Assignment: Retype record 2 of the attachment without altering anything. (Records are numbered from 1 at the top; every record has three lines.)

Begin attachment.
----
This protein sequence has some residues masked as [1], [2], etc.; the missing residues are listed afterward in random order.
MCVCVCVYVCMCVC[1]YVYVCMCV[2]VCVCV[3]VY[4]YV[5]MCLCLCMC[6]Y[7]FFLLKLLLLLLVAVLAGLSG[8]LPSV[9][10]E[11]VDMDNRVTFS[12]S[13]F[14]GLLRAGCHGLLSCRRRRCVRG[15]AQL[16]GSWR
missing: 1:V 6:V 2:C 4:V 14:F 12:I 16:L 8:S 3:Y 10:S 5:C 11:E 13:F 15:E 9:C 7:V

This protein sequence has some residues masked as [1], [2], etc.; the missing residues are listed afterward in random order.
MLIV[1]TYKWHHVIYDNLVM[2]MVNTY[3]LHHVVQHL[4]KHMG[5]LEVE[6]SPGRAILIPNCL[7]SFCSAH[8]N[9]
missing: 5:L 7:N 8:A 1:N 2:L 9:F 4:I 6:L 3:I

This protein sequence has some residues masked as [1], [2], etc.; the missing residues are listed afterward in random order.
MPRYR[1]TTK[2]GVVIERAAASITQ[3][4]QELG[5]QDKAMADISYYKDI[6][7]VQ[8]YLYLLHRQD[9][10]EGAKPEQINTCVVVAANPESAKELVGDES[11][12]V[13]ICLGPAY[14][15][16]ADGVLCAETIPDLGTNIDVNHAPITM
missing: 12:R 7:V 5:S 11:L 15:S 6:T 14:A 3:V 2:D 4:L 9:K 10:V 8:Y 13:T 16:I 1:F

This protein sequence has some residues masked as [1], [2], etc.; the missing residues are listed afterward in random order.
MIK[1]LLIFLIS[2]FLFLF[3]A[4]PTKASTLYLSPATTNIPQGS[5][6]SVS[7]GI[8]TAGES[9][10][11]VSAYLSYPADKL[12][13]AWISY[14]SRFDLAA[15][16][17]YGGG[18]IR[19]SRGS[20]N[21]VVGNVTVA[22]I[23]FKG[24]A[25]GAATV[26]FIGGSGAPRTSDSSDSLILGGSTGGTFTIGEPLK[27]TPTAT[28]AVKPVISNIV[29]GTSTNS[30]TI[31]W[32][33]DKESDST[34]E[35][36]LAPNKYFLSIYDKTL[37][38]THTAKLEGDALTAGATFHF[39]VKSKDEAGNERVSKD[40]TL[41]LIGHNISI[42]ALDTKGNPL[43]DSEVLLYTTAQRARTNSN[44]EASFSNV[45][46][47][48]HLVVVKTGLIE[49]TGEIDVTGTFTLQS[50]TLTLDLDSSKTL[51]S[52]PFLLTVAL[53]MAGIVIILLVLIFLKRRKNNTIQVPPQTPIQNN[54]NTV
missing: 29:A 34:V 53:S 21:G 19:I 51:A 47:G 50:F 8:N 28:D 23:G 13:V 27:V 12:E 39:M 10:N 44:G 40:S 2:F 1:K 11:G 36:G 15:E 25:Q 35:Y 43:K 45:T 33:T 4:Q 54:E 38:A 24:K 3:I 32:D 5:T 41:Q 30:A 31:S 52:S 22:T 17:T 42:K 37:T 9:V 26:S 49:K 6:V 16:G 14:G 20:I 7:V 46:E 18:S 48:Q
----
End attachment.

This protein sequence has some residues masked as [1], [2], etc.; the missing residues are listed afterward in random order.
MLIV[1]TYKWHHVIYDNLVM[2]MVNTY[3]LHHVVQHL[4]KHMG[5]LEVE[6]SPGRAILIPNCL[7]SFCSAH[8]N[9]
missing: 5:L 7:N 8:A 1:N 2:L 9:F 4:I 6:L 3:I